Thanksgiving: In A Time Of Malevolence, Renewed Appreciation For Barack Obama

Thanksgiving: In A Time Of Malevolence, Renewed Appreciation For Barack Obama

If Thanksgiving is a day to pause and reflect upon those things for which we should feel gratitude, I have a long list that begins with my personal health. Exactly five years ago, on the day after Thanksgiving 2010, I was struck down by a sudden illness that almost killed me. I owe my life to the remarkable doctors, nurses, hospital workers, dear friends, and brave family who all helped to save me; and in a thousand other ways too, I know that I am blessed.

Yet it would feel wrong to celebrate my own good fortune without addressing the far less happy condition of so many, many people in our nation and world. At this moment, millions of immigrant families confront fear and insecurity, as political demagogues vilify and threaten them. Muslim Americans face intimidation from those same opportunistic bigots. Black Americans suffer resurgent racist assaults, especially when speaking out in their own defense. And on the other side of the world, hundreds of thousands of Syrian refugees seeking only to save themselves and their children from murder and enslavement know that much of the supposedly civilized world, including many political leaders in this country, is coldly turning them away.

That is why I want to express thanks that Barack Obama is president of the United States.

Last year on this day I noted, while acknowledging his flaws and errors, “how much worse our situation might be” had Obama’s opponents been in control from January 2009 to the present instead of him. To me, “the undeniable truth is that Obama righted the nation in a moment of deep crisis and set us on a navigable course toward the future, despite bitter, extreme, and partisan opposition that was eager to sink us rather than see him succeed.” None of that has changed, of course — and in the current atmosphere of bigotry, recrimination, and psychopathic rhetoric, the president’s calm, rational, decent voice is more vital than ever.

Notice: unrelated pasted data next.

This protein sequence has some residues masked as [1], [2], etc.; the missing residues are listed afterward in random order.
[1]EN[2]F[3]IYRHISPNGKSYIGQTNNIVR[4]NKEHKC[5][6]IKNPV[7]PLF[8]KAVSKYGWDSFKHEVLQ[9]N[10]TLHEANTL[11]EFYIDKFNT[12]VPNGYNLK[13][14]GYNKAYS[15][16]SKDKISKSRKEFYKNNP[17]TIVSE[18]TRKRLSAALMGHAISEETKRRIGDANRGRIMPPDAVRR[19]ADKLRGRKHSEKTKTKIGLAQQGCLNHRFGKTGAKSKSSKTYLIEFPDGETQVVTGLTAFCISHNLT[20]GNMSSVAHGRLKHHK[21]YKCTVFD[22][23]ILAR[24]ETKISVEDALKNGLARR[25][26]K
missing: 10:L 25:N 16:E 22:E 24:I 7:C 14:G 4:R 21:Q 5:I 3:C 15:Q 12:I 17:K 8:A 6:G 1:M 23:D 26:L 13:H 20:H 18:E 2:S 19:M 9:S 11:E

The presidential nominating process of one of our two major political parties is elevating an ambitious television personality whose campaign is based on sinister appeals to xenophobia, suspicion, and anger. Like a Queens-born version of Mussolini, Donald Trump tells big lies about Mexicans and Muslims, encourages violence among his fanatical followers, and issues hollow, bombastic rants about “making America great again.” Most of Trump’s Republican rivals seem envious of him, when they should be disgusted by his plans to “register” Muslims or his promise to deport millions of undocumented immigrants; their objections to his outrages have largely been equivocal, indirect, feeble, halting. In his wake, they have been all too eager to denigrate the innocent refugees as potential “terrorists” — and to dispose of cherished American values without a backward glance.

Trump promises to make Americans proud of our country again, but the spectacle of furious thousands cheering him at a rally evokes revulsion and shame.

So when President Obama speaks out to defend immigrants and refugees from the scurrilous abuse of Trump and the Republicans, I feel a deep sense of gratitude – just as I do when he chooses diplomacy over war, as he did in the nuclear negotiations with Iran, and science over propaganda, as he continues to do in his diplomatic and domestic efforts to address climate change.

With his own admirably cool style, shaking off the vicious attacks of his adversaries every day, the president upholds our venerable ideal of malice toward none and charity for all. In different ways that ideal was embodied in his predecessors, the presidents who originated and revived this most generous of national holidays – George Washington, Abraham Lincoln, and Franklin Delano Roosevelt – and its endurance is reason to be thankful indeed.

Photo: U.S. President Barack Obama pardons the National Thanksgiving Turkey during the 68th annual presentation of the turkey in the Rose Garden of the White House in Washington November 25, 2015. REUTERS/Carlos Barria

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